Corey Ray is the cream of the college position player crop. That’s according to D1Baseball.com, a premier site for college baseball.
“The Louisville star has done everything scouts have asked from, and has shown improvements in just about every facet of his game so far this spring,” writes analyst Frankie Piliere. “And scouts are fully taking notice, particularly in recent weeks.”
Coming out of high school, however, Ray didn’t want to play college baseball. He wanted to go straight to professional baseball after being drafted by the Seattle Mariners in the thirty-third round of the Major League Baseball draft in 2013.
Fortunately for the University of Louisville, Corey Ray, Sr. was able to talk his son out of signing any papers, convincing him to play college baseball, getting better while obtaining a degree in the process.
“My dad humbled me a little bit and told me I wasn’t ready. He saw something in me that I didn’t see. He saw that if went to college for a few years and got better that I could eventually be an elite player.” That’s what the UofL junior told The3rdManIn, a popular baseball blogging site a while back.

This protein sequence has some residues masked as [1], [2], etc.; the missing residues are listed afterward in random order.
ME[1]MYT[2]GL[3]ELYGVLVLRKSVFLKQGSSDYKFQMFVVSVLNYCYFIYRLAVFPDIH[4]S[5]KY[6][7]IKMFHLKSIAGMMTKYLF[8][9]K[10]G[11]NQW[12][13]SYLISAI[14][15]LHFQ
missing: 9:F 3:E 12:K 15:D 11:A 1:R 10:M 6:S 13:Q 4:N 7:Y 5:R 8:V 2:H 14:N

Even better that Ray would be tutored by Dan McDonnell, a coach who knows Ray is gone after this season. McDonnell has made Ray the leadoff hitter while playing him at all three outfield positions to showcase his abilities.
Ranked among the top MLB prospects in the nation this season, Ray is hitting .333 with 11 home runs, 46 runs batted in, 31 stolen bases, 13 doubles and 40 runs scored. The Chicago native ranks second nationally in stolen bases, fifth in total bases (102), 14th in home runs and 15th in RBI while hitting in the leadoff spot in all 37 games for Louisville.
According to a Chicago Tribune story, his dad works for Chicago’s Department of Streets and Sanitation and would wake up his son before dawn Saturday mornings as he got ready for work driving a street sweeper, sending him to run a hill near their former Princeton Park home. Ray played in White Sox’s Amateur City Elite youth baseball program.
Even if he gets drafted this season, Ray may still be playing baseball in Louisville for a few more seasons. The Cincinnati Reds have the No. 2 pick in the draft this year, and is the parent club of the Louisville Bats.